During Castanea’s ownership of US business Urban Decay – from March 2009 to December 2012 – it managed to increase profits six-fold at the “beauty with an edge” company.
Castanea originally invested in Urban Decay at a time when the macroeconomic environment was extremely challenging, and there were hardly any investments being made in consumer products – particularly beauty and cosmetic brands like this one. But Castanea was drawn to the company’s customer base, which seemed to demonstrate a degree of loyalty to the brand’s product quality and edgy appeal. “One of the things we found during our diligence that really got us comfortable was that the consumer was not who you might think for a brand called Urban Decay, with the colours and packaging it had,” said Steven Berg, a partner at Castanea. “The consumer was older – not a teen or tween – and more affluent and sophisticated. [So] we thought the brand had more potential”
During Castanea’s hold period, the firm spent one week per month with the company, which is based in Newport Beach, California.
Urban Decay sells and markets its products online and through retailers including Ulta Beauty, Cosmetics & Fragrance and French group Sephora. Under Castanea’s guidance, Urban Decay’s e-commerce business grew 153 percent, while the brand became the second most productive colour cosmetic line at Sephora.
“I liked that they increased their market share,” said judge Gwyneth Ketterrer, former senior managing director and chief operating officer at Irving Place Capital. “That’s tough to do.”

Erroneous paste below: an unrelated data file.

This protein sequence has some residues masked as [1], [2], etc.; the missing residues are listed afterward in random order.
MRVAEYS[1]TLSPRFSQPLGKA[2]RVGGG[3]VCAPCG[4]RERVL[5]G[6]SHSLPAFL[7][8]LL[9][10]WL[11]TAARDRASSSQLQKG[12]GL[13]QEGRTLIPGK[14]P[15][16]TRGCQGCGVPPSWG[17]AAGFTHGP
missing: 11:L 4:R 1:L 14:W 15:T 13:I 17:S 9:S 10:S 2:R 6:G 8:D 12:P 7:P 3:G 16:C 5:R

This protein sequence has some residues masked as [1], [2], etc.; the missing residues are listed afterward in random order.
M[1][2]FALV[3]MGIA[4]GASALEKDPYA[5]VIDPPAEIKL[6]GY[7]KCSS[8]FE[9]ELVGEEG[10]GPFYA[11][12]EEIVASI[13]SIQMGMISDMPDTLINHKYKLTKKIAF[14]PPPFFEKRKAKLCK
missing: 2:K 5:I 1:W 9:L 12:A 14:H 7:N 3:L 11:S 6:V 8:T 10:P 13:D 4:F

The company also increased its presence at department store makeup counters, including US chain Macy’s and UK-based Debenhams and House of Fraser. And it expanded internationally, moving into Mexico, Malaysia, Brazil, the Middle East and other parts of Southeast Asia.
Castanea also helped the company build out its team, which grew from 80 employees to 110 during the period. This included the recruitment of three former Benefit Cosmetics and Sephora executives to Urban Decay’s management team.
By the end of the investment period, revenue at Urban Decay had more than tripled, thanks in no small part to the success of NAKED, the company’s newest sub-brand. For the first half of 2011, the NAKED line was the third best-selling new product launch in all prestige cosmetics (excluding Ulta sales), according to consumer market research.
“The team did a tremendous job of launching a new platform that extended the reach of the brand,” said Berg. “It had a broader appeal to the consumer but was still true to the Urban Decay brand of being edgy.”
Other products were launched outside Urban Decay’s core eye category, including new lip glosses, complexion sprays and nail colours. Castanea worked with Wende Zomnir, Urban Decay’s creative ‘visionary’, to introduce new products.
“Urban Decay had a great core team when we invested,” said Berg. “We helped expand that team over time – and at the time of our sale of the business, we were convinced they were the best in the industry.”
In late 2012, Castanea realised its investment in Urban Decay with a sale to L’Oreal, generating a return multiple of roughly 8x.